Government Blames Development Company for Road Collapse

Source : The Cambodia daily / June 10, 2016 by

A government investigation into the collapse of a road next to Phnom Penh’s Olympic Stadium during a flash flood on Wednesday has concluded that a powerful development company’s adjacent construction site was at fault, officials said on Thursday.

A roughly 20-meter section of Street 161 bordering the sprawling Olympia City development in Prampi Makara district—owned by Overseas Cambodia Investment Corporation (OCIC)—gave way during the midday storm, swallowing a parked Honda SUV and damaging two other cars.


The area where a section of road collapsed adjacent to OCIC’s Olympia City construction site in Phnom Penh (Siv Channa/The Cambodia Daily)

Deputy district governor Heak Chanleang initially claimed that the collapse had occurred when floodwaters eroded a sewer beneath the road, but on Thursday said a team of municipal-level experts had determined that OCIC was responsible for the sinkhole.

“The main problem was caused by the OCIC company, which is constructing the building on the west side of the street,” he said.

According to Mr. Chanleang, an inspection of the area revealed that the company had dredged the site and used metal supports to protect the area against landslides, but that the columns failed to do their job during Wednesday’s downpour.

“They could not stop the water…from seeping through to the pit they had dug for the parking lot,” he said. “It dragged the earth from the edge of the street, and the erosion from the water caused the collapse.”

“The company should be held responsible for the collapse,” he added.

Mr. Chanleang said City Hall had been notified of the results of the inspection, but that he was still awaiting instructions on how to proceed.

Khuong Sreng, a deputy municipal governor, and Sam Piseth, director of the city’s transport department, refused to speak about the case. City Hall spokesman Mean Chanyada confirmed that OCIC was at fault but declined to comment further.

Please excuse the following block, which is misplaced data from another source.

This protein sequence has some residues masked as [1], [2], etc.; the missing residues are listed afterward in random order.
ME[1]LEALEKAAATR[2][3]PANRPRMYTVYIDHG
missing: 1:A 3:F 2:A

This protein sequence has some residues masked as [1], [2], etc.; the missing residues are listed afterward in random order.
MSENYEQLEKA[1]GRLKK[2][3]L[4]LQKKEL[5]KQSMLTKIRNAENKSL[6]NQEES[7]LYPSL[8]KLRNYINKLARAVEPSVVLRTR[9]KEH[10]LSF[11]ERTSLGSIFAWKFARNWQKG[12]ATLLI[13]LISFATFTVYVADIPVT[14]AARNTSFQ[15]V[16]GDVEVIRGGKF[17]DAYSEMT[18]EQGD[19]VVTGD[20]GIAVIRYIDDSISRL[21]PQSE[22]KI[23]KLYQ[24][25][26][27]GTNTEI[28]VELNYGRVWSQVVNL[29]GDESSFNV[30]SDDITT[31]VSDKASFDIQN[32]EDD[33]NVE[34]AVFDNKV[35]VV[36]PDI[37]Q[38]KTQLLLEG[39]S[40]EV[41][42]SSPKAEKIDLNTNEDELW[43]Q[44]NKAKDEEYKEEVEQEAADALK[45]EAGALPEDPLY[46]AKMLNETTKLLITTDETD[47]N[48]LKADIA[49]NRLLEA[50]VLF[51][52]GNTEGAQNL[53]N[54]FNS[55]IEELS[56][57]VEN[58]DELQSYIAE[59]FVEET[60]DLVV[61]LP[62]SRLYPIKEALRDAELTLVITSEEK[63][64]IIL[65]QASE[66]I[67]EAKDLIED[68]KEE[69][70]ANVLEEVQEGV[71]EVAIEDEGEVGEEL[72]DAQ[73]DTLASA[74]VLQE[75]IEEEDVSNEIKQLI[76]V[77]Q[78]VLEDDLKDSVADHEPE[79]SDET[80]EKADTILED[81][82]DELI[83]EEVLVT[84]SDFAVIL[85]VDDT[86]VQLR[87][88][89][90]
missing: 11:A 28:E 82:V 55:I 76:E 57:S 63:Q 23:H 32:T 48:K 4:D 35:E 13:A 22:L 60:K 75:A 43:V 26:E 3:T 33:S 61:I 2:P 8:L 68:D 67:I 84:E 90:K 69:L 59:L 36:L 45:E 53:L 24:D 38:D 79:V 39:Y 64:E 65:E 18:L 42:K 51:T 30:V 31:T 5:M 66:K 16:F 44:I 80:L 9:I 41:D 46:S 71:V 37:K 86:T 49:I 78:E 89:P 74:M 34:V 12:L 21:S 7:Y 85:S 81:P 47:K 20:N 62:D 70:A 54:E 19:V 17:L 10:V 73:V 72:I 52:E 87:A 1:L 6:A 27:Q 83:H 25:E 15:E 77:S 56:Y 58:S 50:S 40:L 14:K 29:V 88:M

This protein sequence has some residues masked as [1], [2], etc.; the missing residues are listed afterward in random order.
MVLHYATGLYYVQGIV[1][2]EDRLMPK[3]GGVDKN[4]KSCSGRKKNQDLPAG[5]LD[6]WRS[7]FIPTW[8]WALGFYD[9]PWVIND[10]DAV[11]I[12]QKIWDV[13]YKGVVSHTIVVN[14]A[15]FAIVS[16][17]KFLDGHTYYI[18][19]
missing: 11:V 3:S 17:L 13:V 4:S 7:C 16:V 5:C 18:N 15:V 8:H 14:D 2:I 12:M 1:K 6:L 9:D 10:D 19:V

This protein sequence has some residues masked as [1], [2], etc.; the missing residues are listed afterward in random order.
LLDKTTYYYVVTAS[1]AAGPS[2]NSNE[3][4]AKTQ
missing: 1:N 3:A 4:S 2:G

Contacted earlier in the day, OCIC project manager Touch Samnang said the firm had volunteered to repair the road.

“If we just wait…and let the state come and do it, it will take a long time. So we will spend a little bit and do it,” he said.

Mr. Samnang, however, denied that the company was at fault, calling the sinkhole a “natural disaster.”

“If it was caused by the construction site, it would have collapsed the earth in the construction site first before it collapsed outside. But inside, our site is in good condition,” he said.

The Olympia City project—a “mixed-use complex” set to house condominiums, shops and offices—has been plagued by accidents. Construction on the site was stalled for several days in 2014 after a woman was fatally impaled by a rod that fell from an under-construction building as she drove past on a motorbike.

Moeun Tola, head of labor rights group Central, who previously led a construction workers’ union, said stronger enforcement of regulations in the booming construction sector could easily prevent such accidents.

“It happens again and again,” he said. “We see the weakness of the system.”

(Additional reporting by Janelle Retka)


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